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NIH holds contest for fixing bias in peer review (with cash prizes)

Recent studies have demonstrated that African American researchers are less likely to receive NIH grant funding than are white researchers. The NIH wants to know if grant-reviewer bias is causing this disparity and wants to improve the overall fairness of peer review. With these aims in mind, the NIH is issuing two challenges for improving the grant review system.

A 2011 study by Donna Ginther and colleagues published in Science examined the relationship between grant applicants' self-identified race and/or ethnicity and the probability that their NIH grant applications would be  funded. The study found that black applicants are 10 percent less likely to have their grants funded compared to white applicants, even after controlling for "educational background, country of origin, training, previous research awards, publication record and employer characteristics."

NIH Director Francis Collins and deputy director Lawrence Tabak immediately offered a response to the study, stating that "residual cultural biases may have disproportionate adverse consequences on minority subgroups of our scientific community." Collins and Tabak provided some steps that the NIH was taking to deal with the problem, such as increasing the representation of early-career investigators in grant-review study sections, increasing mentoring, and investigating whether a different review system could erase racial disparities in grant funding. In December 2012, the NIH announced a $500 million initiative for increasing the diversity of the biomedical workforce.

While these initiatives sound great, some have criticized the NIH for not tackling head on the role of reviewer bias in current study sections. According to an article in the Chronicle of Higher Education published in January 2014, "a project promised by the NIH's director, Francis S. Collins, to directly test for bias in the agency's grant-evaluation systems has stalled, with officials stymied by the legal and scientific challenges of crafting such an experiment."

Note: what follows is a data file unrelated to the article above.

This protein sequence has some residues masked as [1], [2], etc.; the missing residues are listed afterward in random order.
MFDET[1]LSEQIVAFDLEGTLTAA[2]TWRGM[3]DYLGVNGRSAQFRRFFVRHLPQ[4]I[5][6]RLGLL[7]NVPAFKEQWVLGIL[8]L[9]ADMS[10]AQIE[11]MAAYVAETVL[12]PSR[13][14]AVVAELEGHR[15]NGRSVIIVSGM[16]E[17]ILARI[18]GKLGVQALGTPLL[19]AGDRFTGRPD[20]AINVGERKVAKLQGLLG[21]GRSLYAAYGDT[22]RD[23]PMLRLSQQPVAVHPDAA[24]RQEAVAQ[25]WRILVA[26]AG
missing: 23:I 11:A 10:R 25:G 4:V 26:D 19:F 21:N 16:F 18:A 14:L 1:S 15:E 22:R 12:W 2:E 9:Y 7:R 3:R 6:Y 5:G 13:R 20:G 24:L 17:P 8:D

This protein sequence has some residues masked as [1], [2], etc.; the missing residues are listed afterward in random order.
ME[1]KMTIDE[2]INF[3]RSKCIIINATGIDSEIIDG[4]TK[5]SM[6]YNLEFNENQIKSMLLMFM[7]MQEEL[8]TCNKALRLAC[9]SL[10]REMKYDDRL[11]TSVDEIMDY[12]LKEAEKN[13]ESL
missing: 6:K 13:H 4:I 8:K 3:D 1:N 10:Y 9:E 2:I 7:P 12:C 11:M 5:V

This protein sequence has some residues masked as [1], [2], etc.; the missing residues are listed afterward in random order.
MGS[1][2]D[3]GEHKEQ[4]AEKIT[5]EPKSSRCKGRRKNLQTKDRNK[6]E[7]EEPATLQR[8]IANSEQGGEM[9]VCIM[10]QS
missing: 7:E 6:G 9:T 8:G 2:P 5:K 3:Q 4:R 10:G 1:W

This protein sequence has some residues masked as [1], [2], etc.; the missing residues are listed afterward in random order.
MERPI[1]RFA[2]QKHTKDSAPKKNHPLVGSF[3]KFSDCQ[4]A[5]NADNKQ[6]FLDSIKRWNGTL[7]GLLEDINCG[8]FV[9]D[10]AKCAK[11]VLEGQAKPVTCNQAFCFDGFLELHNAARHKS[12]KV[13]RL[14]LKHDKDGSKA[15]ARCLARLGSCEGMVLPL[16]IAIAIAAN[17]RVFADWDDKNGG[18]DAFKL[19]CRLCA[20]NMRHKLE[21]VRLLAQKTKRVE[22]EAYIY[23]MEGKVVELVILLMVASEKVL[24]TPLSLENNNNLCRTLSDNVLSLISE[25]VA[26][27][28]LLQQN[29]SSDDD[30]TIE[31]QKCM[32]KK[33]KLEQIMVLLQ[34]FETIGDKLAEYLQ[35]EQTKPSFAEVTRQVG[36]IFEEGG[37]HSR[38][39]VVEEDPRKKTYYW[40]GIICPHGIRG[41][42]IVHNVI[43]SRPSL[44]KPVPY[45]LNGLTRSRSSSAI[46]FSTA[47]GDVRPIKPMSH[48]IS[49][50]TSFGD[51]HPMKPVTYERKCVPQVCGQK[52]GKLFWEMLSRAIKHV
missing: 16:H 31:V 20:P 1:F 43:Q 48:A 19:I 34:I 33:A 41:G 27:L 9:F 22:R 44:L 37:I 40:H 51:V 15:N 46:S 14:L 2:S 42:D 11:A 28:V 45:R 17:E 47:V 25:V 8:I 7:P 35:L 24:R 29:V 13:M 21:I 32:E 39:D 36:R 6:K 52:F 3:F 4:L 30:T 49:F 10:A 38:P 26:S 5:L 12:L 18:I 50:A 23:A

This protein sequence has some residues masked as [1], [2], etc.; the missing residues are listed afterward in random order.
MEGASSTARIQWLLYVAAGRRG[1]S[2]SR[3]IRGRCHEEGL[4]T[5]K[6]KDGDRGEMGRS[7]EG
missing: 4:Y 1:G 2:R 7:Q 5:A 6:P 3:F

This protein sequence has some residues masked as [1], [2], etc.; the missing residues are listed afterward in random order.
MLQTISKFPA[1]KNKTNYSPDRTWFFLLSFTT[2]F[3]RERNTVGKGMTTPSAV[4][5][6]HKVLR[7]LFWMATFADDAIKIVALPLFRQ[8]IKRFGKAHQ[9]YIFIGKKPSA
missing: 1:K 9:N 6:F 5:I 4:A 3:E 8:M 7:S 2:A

Now it is May 2014 and the NIH is responding to criticism by offering two open challenges:

Challenge #1

New Methods to Detect Bias in Peer Review

Submit your idea on how to detect bias among reviewers due to gender, race/ethnicity, institutional affiliation, area of science,  and/or amount of research experience of applicants. First and Second prizes will be offered in two categories, best empirically based idea and most creative idea. Additional details can be found at FRN Doc.2014-10196.

Challenge #2

Strategies to Strengthen Fairness and Impartiality in Peer Review

Submit your idea on how to strengthen reviewer training methods to enhance fairness and impartiality in peer review. First and Second prizes will be offered for the best overall ideas. Additional details can be found at FRN Doc.2014-10203.

Applicants have until June 30 to submit ideas. First-prize winners for each category receive $10,000; second-prize winners receive $5,000.

This contest might be evidence that the NIH is unofficially throwing up its hands when it comes to addressing potential racial bias in peer review. Admittedly, bias—particularly unconscious bias—can be a difficult problem to probe and to solve. While it is disappointing that the NIH still doesn't know what to do after three years of considering reviewer bias, the contest itself is heartening. After all, what does a good scientist do when she doesn't know how to solve a problem? Ask for help.


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Summer Allen